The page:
Thursday, 29 August 2019 02:56

Labor’s Rowland raises concerns about Australia’s lowly ranking on broadband affordability Featured

Michelle Rowland, Shadow Minister for Communications Michelle Rowland, Shadow Minister for Communications

The Australian Labor Party’s Shadow Minister for Communications Michelle Rowland has expressed concern that Australia has ranked last out of 36 OECD countries on entry level fixed-broadband affordability.

Referring to concerns about a Point Topic data second quarter 2019 report compiled by the Parliamentary Library, Rowland said this concerning development follows “scathing assessments” by Infrastructure Australia and the ACCC Chairman about the multi-technology mix and its entry level pricing.

Rowland says that in August an Infrastructure Australia audit observed that “the technology mix for the NBN has diversified, meaning different users will receive different types of connections. This change will deliver varied outcomes for users, and some may shoulder higher costs or receive lower-quality services.”

She also cites a speech in May by the ACCC chairman that “Under the new pricing, the cost of accessing the NBN to supply a 12 megabit service has increased substantially and is now, amazingly, close to the cost to supply a 50 megabit service, with this gap likely to narrow further."

The irony of these failures is it has left NBNCo feeling it has no choice but to desperately scour the country for large enterprises to connect with fibre, in order to mitigate the structural damage to its cash flow caused by the reliance on ageing copper and HFC,” Rowland says.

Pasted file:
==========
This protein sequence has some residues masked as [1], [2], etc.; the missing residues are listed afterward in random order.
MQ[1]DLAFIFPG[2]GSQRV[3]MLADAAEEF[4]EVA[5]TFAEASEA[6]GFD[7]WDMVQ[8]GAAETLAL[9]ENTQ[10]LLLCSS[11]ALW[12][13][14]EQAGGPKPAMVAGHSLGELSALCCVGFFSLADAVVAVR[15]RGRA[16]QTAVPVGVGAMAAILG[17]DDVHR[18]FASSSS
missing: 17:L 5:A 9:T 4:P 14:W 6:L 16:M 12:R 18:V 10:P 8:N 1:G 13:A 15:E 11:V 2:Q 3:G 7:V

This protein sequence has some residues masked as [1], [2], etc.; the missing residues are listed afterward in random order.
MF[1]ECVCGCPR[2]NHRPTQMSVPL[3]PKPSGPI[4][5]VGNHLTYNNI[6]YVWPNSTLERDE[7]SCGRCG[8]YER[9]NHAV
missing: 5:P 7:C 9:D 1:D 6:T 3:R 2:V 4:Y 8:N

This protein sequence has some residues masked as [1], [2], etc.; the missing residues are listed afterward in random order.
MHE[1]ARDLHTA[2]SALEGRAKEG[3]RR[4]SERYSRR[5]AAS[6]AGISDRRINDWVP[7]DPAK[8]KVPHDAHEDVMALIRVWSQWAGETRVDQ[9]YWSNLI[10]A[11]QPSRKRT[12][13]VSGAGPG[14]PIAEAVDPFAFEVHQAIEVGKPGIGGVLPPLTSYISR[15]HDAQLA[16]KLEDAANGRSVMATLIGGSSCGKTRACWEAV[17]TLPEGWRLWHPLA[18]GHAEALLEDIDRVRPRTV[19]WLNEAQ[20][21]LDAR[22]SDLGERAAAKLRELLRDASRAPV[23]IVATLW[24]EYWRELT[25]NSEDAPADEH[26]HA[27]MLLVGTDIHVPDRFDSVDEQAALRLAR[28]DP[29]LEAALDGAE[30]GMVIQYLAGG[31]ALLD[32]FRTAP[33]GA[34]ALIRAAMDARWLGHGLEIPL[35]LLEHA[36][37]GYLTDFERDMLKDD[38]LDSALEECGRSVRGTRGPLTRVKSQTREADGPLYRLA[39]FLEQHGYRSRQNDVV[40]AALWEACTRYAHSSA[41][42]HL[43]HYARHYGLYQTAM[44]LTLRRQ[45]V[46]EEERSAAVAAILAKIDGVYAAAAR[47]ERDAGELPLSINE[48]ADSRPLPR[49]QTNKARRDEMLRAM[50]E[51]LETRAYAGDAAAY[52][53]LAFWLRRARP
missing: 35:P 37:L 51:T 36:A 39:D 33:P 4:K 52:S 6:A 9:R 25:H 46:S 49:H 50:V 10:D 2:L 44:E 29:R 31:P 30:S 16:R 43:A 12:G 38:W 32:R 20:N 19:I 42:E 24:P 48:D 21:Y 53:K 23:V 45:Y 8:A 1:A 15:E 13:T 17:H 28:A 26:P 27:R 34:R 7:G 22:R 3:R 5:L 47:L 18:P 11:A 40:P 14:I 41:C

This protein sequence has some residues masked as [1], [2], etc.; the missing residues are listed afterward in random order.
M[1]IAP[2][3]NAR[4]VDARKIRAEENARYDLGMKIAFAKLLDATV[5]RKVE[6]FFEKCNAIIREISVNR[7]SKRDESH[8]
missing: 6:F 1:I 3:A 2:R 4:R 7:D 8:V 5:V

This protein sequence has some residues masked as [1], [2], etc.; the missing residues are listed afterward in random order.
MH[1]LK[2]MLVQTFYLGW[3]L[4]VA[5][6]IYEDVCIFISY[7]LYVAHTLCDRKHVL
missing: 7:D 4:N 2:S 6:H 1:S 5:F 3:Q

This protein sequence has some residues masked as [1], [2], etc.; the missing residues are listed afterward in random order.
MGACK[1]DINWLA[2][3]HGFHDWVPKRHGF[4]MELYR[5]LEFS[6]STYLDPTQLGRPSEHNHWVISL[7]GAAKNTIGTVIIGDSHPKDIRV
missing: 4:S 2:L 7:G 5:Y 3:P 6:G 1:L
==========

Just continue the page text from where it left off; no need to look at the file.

“An example of this is the $200 million NBNCo expects to incur on NBN maintenance capital in FY22. This amounts to nearly $8.30 per month for every active HFC user.”

Rowland says that given the concerns of the ACCC, consumer groups, and this recent Point Topic data, “ensuring entry-level broadband prices are affordable should be a priority”.

“It’s time the Government stopped playing the role of a disingenuous bystander that is conveniently uninterested in the problems they have created, and instead demonstrated some leadership in addressing these challenges,” Rowland concluded.

The broadband rankings can be found here.


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Peter Dinham

Peter Dinham is a co-founder of iTWire and a 35-year veteran journalist and corporate communications consultant. He has worked as a journalist in all forms of media – newspapers/magazines, radio, television, press agency and now, online – including with the Canberra Times, The Examiner (Tasmania), the ABC and AAP-Reuters. As a freelance journalist he also had articles published in Australian and overseas magazines. He worked in the corporate communications/public relations sector, in-house with an airline, and as a senior executive in Australia of the world’s largest communications consultancy, Burson-Marsteller. He also ran his own communications consultancy and was a co-founder in Australia of the global photographic agency, the Image Bank (now Getty Images).



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